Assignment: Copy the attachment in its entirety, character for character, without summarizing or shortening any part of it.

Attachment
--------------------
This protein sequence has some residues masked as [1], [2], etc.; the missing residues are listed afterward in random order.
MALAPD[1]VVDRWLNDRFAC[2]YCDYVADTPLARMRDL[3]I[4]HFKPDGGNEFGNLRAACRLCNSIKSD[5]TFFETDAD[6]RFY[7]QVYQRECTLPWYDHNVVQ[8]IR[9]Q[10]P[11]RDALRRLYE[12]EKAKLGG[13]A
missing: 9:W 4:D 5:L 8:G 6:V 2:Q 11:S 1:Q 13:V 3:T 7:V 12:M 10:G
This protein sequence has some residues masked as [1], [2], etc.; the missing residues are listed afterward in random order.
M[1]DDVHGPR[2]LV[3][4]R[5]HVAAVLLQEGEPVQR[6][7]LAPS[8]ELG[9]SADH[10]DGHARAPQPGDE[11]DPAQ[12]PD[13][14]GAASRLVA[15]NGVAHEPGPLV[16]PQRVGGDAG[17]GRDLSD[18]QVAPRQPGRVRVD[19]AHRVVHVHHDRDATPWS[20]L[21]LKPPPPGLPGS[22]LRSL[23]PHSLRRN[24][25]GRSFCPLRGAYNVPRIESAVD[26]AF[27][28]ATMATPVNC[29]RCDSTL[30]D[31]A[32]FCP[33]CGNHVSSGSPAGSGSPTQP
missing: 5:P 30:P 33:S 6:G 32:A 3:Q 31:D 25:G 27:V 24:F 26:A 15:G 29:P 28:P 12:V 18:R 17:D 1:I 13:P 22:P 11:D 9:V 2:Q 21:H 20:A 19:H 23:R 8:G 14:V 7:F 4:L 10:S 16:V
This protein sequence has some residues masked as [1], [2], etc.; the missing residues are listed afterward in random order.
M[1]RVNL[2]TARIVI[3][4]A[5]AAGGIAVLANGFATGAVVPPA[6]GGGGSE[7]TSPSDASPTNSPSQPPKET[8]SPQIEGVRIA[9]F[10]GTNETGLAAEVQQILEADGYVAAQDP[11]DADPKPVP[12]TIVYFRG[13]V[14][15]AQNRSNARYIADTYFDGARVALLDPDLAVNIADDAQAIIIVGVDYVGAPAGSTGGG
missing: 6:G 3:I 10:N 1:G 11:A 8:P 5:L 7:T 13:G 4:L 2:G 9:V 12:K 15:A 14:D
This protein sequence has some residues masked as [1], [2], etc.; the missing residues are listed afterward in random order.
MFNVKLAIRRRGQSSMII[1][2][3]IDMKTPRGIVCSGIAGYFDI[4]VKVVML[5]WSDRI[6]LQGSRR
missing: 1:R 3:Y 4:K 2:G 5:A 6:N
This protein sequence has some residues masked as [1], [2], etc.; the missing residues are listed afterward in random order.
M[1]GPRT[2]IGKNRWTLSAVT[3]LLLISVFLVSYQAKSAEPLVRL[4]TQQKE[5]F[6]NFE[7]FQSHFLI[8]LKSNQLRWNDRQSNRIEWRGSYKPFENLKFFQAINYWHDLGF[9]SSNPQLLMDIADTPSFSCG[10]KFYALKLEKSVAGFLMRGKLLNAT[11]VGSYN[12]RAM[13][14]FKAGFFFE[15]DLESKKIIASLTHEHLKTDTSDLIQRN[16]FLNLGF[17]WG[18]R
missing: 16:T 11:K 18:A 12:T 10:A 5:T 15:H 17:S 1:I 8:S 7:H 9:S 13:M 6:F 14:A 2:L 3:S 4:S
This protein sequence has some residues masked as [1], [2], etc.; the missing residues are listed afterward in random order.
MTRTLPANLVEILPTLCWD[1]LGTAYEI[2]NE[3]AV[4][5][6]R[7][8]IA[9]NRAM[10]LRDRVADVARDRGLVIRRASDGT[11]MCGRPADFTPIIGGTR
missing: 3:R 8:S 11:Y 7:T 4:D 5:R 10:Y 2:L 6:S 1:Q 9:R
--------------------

This protein sequence has some residues masked as [1], [2], etc.; the missing residues are listed afterward in random order.
MALAPD[1]VVDRWLNDRFAC[2]YCDYVADTPLARMRDL[3]I[4]HFKPDGGNEFGNLRAACRLCNSIKSD[5]TFFETDAD[6]RFY[7]QVYQRECTLPWYDHNVVQ[8]IR[9]Q[10]P[11]RDALRRLYE[12]EKAKLGG[13]A
missing: 9:W 4:D 5:L 8:G 6:V 2:Q 11:S 1:Q 13:V 3:T 7:V 12:M 10:G
This protein sequence has some residues masked as [1], [2], etc.; the missing residues are listed afterward in random order.
M[1]DDVHGPR[2]LV[3][4]R[5]HVAAVLLQEGEPVQR[6][7]LAPS[8]ELG[9]SADH[10]DGHARAPQPGDE[11]DPAQ[12]PD[13][14]GAASRLVA[15]NGVAHEPGPLV[16]PQRVGGDAG[17]GRDLSD[18]QVAPRQPGRVRVD[19]AHRVVHVHHDRDATPWS[20]L[21]LKPPPPGLPGS[22]LRSL[23]PHSLRRN[24][25]GRSFCPLRGAYNVPRIESAVD[26]AF[27][28]ATMATPVNC[29]RCDSTL[30]D[31]A[32]FCP[33]CGNHVSSGSPAGSGSPTQP
missing: 5:P 30:P 33:S 6:G 32:A 3:Q 31:D 25:G 27:V 24:F 26:A 15:G 29:P 28:P 12:V 18:R 17:D 1:I 13:P 22:P 11:D 9:V 2:Q 21:H 20:A 19:H 23:R 8:G 14:V 7:F 4:L 10:S 16:V
This protein sequence has some residues masked as [1], [2], etc.; the missing residues are listed afterward in random order.
M[1]RVNL[2]TARIVI[3][4]A[5]AAGGIAVLANGFATGAVVPPA[6]GGGGSE[7]TSPSDASPTNSPSQPPKET[8]SPQIEGVRIA[9]F[10]GTNETGLAAEVQQILEADGYVAAQDP[11]DADPKPVP[12]TIVYFRG[13]V[14][15]AQNRSNARYIADTYFDGARVALLDPDLAVNIADDAQAIIIVGVDYVGAPAGSTGGG
missing: 6:G 3:I 10:N 1:G 11:A 8:P 5:L 7:T 13:G 4:L 2:G 9:V 12:K 15:A 14:D
This protein sequence has some residues masked as [1], [2], etc.; the missing residues are listed afterward in random order.
MFNVKLAIRRRGQSSMII[1][2][3]IDMKTPRGIVCSGIAGYFDI[4]VKVVML[5]WSDRI[6]LQGSRR
missing: 1:R 3:Y 4:K 2:G 5:A 6:N
This protein sequence has some residues masked as [1], [2], etc.; the missing residues are listed afterward in random order.
M[1]GPRT[2]IGKNRWTLSAVT[3]LLLISVFLVSYQAKSAEPLVRL[4]TQQKE[5]F[6]NFE[7]FQSHFLI[8]LKSNQLRWNDRQSNRIEWRGSYKPFENLKFFQAINYWHDLGF[9]SSNPQLLMDIADTPSFSCG[10]KFYALKLEKSVAGFLMRGKLLNAT[11]VGSYN[12]RAM[13][14]FKAGFFFE[15]DLESKKIIASLTHEHLKTDTSDLIQRN[16]FLNLGF[17]WG[18]R
missing: 16:T 11:K 18:A 12:T 10:A 5:T 15:H 17:S 1:I 8:S 7:H 9:S 13:M 6:F 14:A 2:L 3:S 4:S
This protein sequence has some residues masked as [1], [2], etc.; the missing residues are listed afterward in random order.
MTRTLPANLVEILPTLCWD[1]LGTAYEI[2]NE[3]AV[4][5][6]R[7][8]IA[9]NRAM[10]LRDRVADVARDRGLVIRRASDGT[11]MCGRPADFTPIIGGTR
missing: 3:R 8:S 11:Y 7:T 4:D 5:R 10:Y 2:L 6:S 1:Q 9:R